Group of CBYX participants in Köln
Congress-Bundestag Youth Exchange
Binghamton alumna Ali Cain
The Congress-Bundestag Youth Exchange for Young Professionals (CBYX) is an exchange
program between the United States and Germany, designed to strengthen ties and understanding
between the people of both countries. The fellowship is awarded annually to 75 American
and 75 German young professionals and is funded by the German Bundestag (Parliament)
and the U.S. Congress. CBYX participants act as ambassadors for their home country
and culture while immersing themselves in the academic, professional and everyday
life of their host culture.
This year, Binghamton University alumna Ali Cain is one of 75 Americans participating in the program. Ali graduated from Binghamton in May 2016 with a double-major in history and political science with a concentration in international relations. A native of Mahopac, New York, she is currently living in Cologne, Germany and participating in the intensive language study portion of the fellowship.
As a high school student, Ali studied German as a way to get closer to her grandfather.
“My grandpa is actually from Germany. He was born in Berlin but he is Jewish,” she said. “So during the Holocaust, he fled Germany.”
Even though her family’s past moulded her perception of Germany from a young age, she was determined to not let that history shape how she saw the country. She took five years of German language classes in order to improve her communication with her family and to learn more about German culture.
“I was always brought up with this very negative impression of Germany because of my family history,” she said. “But I knew that there was so much more to the country than what I had learned in the past.”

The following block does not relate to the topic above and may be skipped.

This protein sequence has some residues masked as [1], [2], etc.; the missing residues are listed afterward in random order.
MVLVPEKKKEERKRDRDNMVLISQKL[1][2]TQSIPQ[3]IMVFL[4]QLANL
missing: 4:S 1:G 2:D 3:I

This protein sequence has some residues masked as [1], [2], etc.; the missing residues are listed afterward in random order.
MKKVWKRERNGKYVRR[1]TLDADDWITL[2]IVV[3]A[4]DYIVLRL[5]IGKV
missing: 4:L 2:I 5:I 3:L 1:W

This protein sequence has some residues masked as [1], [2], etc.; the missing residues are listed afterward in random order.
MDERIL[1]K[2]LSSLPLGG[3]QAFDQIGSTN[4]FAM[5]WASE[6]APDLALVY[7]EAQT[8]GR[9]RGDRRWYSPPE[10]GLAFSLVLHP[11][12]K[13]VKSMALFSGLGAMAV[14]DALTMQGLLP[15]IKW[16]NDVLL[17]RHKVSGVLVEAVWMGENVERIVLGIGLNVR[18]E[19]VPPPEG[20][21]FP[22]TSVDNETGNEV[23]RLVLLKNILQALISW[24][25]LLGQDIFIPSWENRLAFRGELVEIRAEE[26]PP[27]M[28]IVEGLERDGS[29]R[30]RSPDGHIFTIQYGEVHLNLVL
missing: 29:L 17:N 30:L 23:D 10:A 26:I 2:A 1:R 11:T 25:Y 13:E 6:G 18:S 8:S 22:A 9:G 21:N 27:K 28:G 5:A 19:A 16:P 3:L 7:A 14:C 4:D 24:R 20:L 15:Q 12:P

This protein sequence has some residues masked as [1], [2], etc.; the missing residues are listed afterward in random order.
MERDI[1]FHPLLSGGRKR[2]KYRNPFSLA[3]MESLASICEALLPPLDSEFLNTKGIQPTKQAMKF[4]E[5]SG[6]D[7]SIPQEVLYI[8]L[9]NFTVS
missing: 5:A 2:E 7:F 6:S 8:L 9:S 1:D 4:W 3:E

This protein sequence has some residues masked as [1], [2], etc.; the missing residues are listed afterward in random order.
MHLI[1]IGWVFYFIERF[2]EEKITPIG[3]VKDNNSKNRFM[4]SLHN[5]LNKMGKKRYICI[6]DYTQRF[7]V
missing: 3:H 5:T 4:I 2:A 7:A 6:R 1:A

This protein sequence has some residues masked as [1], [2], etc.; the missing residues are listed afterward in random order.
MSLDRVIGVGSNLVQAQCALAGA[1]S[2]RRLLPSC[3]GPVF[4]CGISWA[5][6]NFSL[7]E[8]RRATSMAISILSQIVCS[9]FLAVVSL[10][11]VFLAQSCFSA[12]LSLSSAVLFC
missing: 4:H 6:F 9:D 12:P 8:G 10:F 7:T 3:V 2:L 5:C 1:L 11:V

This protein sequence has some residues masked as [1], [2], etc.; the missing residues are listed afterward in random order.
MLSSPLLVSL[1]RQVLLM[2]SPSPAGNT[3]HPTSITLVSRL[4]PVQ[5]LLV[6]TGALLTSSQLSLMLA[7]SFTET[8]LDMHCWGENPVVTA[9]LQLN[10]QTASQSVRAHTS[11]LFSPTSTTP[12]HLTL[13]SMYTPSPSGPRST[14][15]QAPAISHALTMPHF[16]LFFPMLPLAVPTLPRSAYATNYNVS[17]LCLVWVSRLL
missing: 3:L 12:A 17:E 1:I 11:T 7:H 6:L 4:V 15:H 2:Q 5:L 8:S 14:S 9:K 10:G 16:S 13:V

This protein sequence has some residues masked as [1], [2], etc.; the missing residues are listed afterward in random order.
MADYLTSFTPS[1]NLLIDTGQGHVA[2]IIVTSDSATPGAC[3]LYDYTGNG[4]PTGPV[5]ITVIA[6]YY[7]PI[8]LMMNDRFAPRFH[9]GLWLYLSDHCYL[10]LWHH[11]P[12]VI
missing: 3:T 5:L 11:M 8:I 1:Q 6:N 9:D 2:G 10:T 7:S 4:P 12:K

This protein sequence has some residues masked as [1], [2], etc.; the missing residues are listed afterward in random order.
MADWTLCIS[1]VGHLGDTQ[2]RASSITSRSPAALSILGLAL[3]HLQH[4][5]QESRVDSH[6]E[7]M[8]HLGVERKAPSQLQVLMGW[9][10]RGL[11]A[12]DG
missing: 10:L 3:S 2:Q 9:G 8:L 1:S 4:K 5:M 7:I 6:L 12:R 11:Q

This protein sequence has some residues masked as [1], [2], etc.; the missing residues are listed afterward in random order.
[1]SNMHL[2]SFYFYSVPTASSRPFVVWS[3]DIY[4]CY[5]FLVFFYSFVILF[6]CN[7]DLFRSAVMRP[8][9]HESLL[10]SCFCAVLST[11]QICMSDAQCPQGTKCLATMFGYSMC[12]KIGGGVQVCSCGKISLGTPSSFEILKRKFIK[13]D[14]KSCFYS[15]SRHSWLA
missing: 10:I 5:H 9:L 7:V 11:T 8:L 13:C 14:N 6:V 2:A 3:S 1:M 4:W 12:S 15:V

She applied to six different fellowships and was accepted into three. She said she chose the CBYX program partially because of its unique and comprehensive structure.
During the first two months of CBYX, participants spend eight weeks studying German in an intensive language program designed to prepare them for everyday life in Germany. While no language experience is required, most participants come into the fellowship with at least basic knowledge.
The next four months are spent taking classes, taught in German, at a university. While enrolled in classes, participants are expected to complete a minimum of 40 hours of community service. This is followed by a five month internship, usually in a field related to the participant’s degree.
Once she returns home at the conclusion of the program, Ali intends to pursue a PhD in refugee and migration studies. She plans to take advantage of her time in Germany by interviewing German citizens and refugees about their attitudes of f each other in order to begin her research.
Now is the perfect time for Ali to be in Germany for this research — 442,000 people sought asylum in Germany in 2015, the highest number of applications received by any European country in the last 30 years.
“I expected to see a very visible presence of refugees but it surprisingly hasn’t been that way,” Ali said. “Germany has actually handled the refugee crisis really well. They’ve built massive compounds for refugees and taken care of them very well.”
For the community service portion of her fellowship, Ali plans to volunteer at refugee shelters once she begins studying at the University of Hamburg in October.
Ali described CBYX as a rewarding, but challenging program that requires a large degree of flexibility from the participants.
“This is a program with a lot of uncertainty, where you don’t know where you will be living, don’t know where you’ll be studying,” Ali said. “So it’s important to be OK with not knowing exactly what is going to happen throughout the year and to have a positive attitude.”
She said that among her favorite aspects of CBYX is getting the opportunity to be an American ambassador in another country. Ali and the other 74 Americans studying and working in Germany have the opportunity to represent their country abroad while still receiving a great education and hands-on professional experience.
“It’s been a good challenge and I’m getting better every day which is always nice,” Ali said.
For more information on the Congress-Bundestag Youth Exchange program - click here. The application deadline for 17-18 is December 1, 2016.
Article Written by: Brendan Zarkower, '17